Executive Orders – a journey through time

Here are totals by President for all Executive Orders (numbers from The American Presidency Project, a fascinating data-loaded site).

The WW presidents – Wilson, FDR, Truman show big numbers which is logical. Hoover was the Depression. TR and Taft: that was the trust-busting era so maybe that explains their big numbers. But mostly, there’s not much of a story to be told here – they go up and they go down. Regularly.

At five years in, Obama looks like he could fall behind every president but two since WWII.

George Washington 8
John Adams 1
Thomas Jefferson 4
James Madison 1
James Monroe 1
John Quincy Adams 3
Andrew Jackson 12
Martin van Buren 10
William Henry Harrison 0
John Tyler 17
James K. Polk 18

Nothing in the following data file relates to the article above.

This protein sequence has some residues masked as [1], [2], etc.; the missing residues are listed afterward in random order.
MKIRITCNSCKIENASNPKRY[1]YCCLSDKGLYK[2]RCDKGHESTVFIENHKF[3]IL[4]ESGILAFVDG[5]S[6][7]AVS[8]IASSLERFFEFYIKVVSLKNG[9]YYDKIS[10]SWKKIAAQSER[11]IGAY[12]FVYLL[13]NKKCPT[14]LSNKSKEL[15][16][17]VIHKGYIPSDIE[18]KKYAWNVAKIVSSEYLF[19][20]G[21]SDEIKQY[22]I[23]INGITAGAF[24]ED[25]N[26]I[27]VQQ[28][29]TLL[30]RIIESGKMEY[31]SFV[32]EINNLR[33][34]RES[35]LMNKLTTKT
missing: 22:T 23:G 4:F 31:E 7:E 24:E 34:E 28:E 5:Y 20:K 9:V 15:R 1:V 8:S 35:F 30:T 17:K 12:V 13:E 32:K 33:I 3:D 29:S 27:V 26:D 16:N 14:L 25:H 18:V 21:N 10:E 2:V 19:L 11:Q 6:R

Zachary Taylor 5
Millard Fillmore 12
Franklin Pierce 35
James Buchanan 16
Abraham Lincoln 48
Andrew Johnson 79
Ulysses S. Grant 217
Rutherford B. Hayes 92
James Garfield 6
Chester Arthur 96
Grover Cleveland (I) – 113
Benjamin Harrison 143
Grover Cleveland (II) – 140
William McKinley 185
Theodore Roosevelt 1,081
William Howard Taft 724
Woodrow Wilson 1,803
Warren G. Harding 522
Calvin Coolidge 1,203
Herbert Hoover 968
Franklin D. Roosevelt 3,522
Harry S. Truman 907
Dwight D. Eisenhower 484
John F. Kennedy 214
Lyndon B. Johnson 325
Richard Nixon 346
Gerald R. Ford 169
Jimmy Carter 320
Ronald Reagan 381
George Bush 166
William J. Clinton 364
George W. Bush 291
Barack Obama 168

11 responses to “Executive Orders – a journey through time

  1. As I’ve said many times, it’s not the number of EOs, it’s the nature of them and, while most of Obama’s EOs are completely innocuous, some are far more imperial in nature than any non-wartime POTUS could normally be expected to craft or get away with.